Europe

70 years on, Jewish survivors detained in Cyprus remembered

  • Jewish men look at the vintage photos of the British camp on a recreation of a semi-circular, corrugated iron hut that housed detainees, at the Cypriot military camp in capital Nicosia, on Wednesday, Nov. 9, 2016. Dozens of people born to Jewish refugees interned in Cyprus after World War II have marked the 70th anniversary of the start of such detentions at a ceremony on the east Mediterranean island. A memorial commemorating the event was unveiled at a Cypriot army camp that formerly housed a British military hospital where hundreds of Jewish infants were born. (AP Photo/Petros Karadjias)

    Jewish men look at the vintage photos of the British camp on a recreation of a semi-circular, corrugated iron hut that housed detainees, at the Cypriot military camp in capital Nicosia, on Wednesday, Nov. 9, 2016. Dozens of people born to Jewish refugees interned in Cyprus after World War II have marked the 70th anniversary of the start of such detentions at a ceremony on the east Mediterranean island. A memorial commemorating the event was unveiled at a Cypriot army camp that formerly housed a British military hospital where hundreds of Jewish infants were born. (AP Photo/Petros Karadjias)  (The Associated Press)

  • A Jewish man stands in front of a recreation of a semi-circular, corrugated iron hut that housed detainees, at the Cypriot military camp in capital Nicosia, on Wednesday, Nov. 9, 2016. Dozens of people born to Jewish refugees interned in Cyprus after World War II have marked the 70th anniversary of the start of such detentions at a ceremony on the east Mediterranean island. A memorial commemorating the event was unveiled at a Cypriot army camp that formerly housed a British military hospital where hundreds of Jewish infants were born. (AP Photo/Petros Karadjias)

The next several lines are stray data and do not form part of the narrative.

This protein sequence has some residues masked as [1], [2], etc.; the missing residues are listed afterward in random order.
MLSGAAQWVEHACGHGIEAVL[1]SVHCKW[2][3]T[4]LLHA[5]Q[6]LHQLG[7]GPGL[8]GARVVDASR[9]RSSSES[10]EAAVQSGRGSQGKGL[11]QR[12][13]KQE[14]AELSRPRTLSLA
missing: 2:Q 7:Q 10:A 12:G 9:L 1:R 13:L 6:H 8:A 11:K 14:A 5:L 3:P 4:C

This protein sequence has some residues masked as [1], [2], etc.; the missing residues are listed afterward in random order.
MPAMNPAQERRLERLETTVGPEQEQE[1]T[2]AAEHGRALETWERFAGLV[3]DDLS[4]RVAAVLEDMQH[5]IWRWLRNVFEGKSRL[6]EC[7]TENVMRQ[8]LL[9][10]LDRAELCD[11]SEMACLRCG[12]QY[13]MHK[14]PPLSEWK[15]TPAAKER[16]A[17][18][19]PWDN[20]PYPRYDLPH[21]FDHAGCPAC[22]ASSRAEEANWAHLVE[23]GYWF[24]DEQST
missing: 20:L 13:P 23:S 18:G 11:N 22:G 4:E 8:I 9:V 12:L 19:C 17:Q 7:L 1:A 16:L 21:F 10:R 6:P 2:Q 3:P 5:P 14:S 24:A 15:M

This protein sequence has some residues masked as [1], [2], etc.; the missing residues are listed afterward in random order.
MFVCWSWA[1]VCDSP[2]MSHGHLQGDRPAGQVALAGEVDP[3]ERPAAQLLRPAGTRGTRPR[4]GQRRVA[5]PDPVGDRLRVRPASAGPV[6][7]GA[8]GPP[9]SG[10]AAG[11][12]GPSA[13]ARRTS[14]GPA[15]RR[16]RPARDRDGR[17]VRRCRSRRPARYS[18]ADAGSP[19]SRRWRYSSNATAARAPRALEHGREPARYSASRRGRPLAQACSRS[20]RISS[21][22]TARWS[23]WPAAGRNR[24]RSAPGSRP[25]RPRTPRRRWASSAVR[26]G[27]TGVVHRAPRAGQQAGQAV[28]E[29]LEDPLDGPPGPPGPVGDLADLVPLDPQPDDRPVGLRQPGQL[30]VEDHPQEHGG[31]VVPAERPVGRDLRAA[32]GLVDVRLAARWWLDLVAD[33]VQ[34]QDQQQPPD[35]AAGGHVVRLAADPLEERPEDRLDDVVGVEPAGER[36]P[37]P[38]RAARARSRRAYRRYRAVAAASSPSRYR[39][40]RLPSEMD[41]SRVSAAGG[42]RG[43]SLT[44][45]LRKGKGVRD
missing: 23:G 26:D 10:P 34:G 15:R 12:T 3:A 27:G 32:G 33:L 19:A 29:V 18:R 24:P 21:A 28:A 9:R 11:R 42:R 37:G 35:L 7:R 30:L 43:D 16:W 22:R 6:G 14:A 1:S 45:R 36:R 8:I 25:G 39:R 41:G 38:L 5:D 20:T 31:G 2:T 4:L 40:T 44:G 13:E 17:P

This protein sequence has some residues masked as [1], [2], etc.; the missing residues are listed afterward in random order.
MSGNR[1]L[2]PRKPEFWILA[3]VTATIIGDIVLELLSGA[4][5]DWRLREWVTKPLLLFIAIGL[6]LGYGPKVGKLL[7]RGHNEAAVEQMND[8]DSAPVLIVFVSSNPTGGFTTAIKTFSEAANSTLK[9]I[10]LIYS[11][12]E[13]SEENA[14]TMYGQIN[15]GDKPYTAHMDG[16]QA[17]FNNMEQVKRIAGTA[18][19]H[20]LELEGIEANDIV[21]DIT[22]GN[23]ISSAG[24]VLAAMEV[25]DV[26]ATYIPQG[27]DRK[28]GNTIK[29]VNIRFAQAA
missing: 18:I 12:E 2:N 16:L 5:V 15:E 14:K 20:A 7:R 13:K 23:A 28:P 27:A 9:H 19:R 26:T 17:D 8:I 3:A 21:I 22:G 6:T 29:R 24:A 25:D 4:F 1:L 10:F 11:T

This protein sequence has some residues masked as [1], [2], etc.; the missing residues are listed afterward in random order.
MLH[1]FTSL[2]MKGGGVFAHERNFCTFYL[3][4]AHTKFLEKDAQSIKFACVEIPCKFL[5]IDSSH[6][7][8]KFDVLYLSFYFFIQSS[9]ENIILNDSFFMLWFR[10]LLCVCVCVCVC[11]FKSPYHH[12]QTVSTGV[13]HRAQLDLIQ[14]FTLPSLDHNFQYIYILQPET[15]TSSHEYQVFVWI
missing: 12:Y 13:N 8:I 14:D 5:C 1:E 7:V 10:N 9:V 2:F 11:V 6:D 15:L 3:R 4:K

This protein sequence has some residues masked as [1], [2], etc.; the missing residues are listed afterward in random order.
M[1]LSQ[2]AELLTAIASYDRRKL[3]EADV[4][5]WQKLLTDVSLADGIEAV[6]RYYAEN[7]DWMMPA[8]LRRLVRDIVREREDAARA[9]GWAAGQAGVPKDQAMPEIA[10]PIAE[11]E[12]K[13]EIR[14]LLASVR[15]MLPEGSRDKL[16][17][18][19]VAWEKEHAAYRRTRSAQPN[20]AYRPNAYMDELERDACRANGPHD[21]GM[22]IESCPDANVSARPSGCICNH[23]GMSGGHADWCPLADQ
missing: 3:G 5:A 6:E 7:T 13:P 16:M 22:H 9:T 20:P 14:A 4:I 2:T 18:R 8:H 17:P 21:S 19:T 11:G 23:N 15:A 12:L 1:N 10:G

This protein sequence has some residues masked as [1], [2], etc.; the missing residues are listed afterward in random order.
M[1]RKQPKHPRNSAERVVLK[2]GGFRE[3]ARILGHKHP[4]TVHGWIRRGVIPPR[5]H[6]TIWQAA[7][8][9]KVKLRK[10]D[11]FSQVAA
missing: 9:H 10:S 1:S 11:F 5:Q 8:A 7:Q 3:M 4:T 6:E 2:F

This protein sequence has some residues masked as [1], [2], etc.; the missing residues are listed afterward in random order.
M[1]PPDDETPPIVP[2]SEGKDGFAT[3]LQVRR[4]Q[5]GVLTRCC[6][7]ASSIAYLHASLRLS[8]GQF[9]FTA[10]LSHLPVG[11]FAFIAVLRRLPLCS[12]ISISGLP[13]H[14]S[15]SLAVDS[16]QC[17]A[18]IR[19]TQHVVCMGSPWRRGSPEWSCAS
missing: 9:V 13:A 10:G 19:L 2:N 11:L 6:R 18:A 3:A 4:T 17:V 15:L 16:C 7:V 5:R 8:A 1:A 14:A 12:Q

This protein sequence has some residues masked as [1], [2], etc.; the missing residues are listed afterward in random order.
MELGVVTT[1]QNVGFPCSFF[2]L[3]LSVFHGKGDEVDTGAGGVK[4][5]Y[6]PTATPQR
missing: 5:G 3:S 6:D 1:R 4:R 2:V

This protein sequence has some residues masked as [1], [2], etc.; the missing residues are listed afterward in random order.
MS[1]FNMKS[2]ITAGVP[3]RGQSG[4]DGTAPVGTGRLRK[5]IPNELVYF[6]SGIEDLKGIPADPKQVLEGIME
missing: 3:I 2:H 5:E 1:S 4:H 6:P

A Jewish man stands in front of a recreation of a semi-circular, corrugated iron hut that housed detainees, at the Cypriot military camp in capital Nicosia, on Wednesday, Nov. 9, 2016. Dozens of people born to Jewish refugees interned in Cyprus after World War II have marked the 70th anniversary of the start of such detentions at a ceremony on the east Mediterranean island. A memorial commemorating the event was unveiled at a Cypriot army camp that formerly housed a British military hospital where hundreds of Jewish infants were born. (AP Photo/Petros Karadjias)  (The Associated Press)

  • Nechema Friedman, 69, who was born at the hospital stands next to photos of that period in the British military camp, at the Cypriot military camp in capital Nicosia, on Wednesday, Nov. 9, 2016. Dozens of people born to Jewish refugees interned in Cyprus after World War II have marked the 70th anniversary of the start of such detentions at a ceremony on the east Mediterranean island. A memorial commemorating the event was unveiled at a Cypriot army camp that formerly housed a British military hospital where hundreds of Jewish infants were born. (AP Photo/Petros Karadjias)

    Nechema Friedman, 69, who was born at the hospital stands next to photos of that period in the British military camp, at the Cypriot military camp in capital Nicosia, on Wednesday, Nov. 9, 2016. Dozens of people born to Jewish refugees interned in Cyprus after World War II have marked the 70th anniversary of the start of such detentions at a ceremony on the east Mediterranean island. A memorial commemorating the event was unveiled at a Cypriot army camp that formerly housed a British military hospital where hundreds of Jewish infants were born. (AP Photo/Petros Karadjias)  (The Associated Press)

Dozens of people born to Jewish refugees interned in Cyprus after World War II have marked the 70th anniversary of the start of such detentions on the east Mediterranean island.

A memorial commemorating the event was unveiled Wednesday at a Cypriot Army camp that formerly housed a British military hospital where hundreds of Jewish infants were born.

One of them, 69-year-old Nechema Friedman, says the British-run camps helped nurture the hope of a return to Palestine. Friedman was among several Israelis born at the hospital who travelled to Cyprus for the ceremony.

Friedman's parents, Moshe and Gita Weissler, were among the 52,000 Holocaust survivors who were detained in a dozen camps in Cyprus and prevented from reaching Palestine by the British, who then controlled the territory that would become Israel.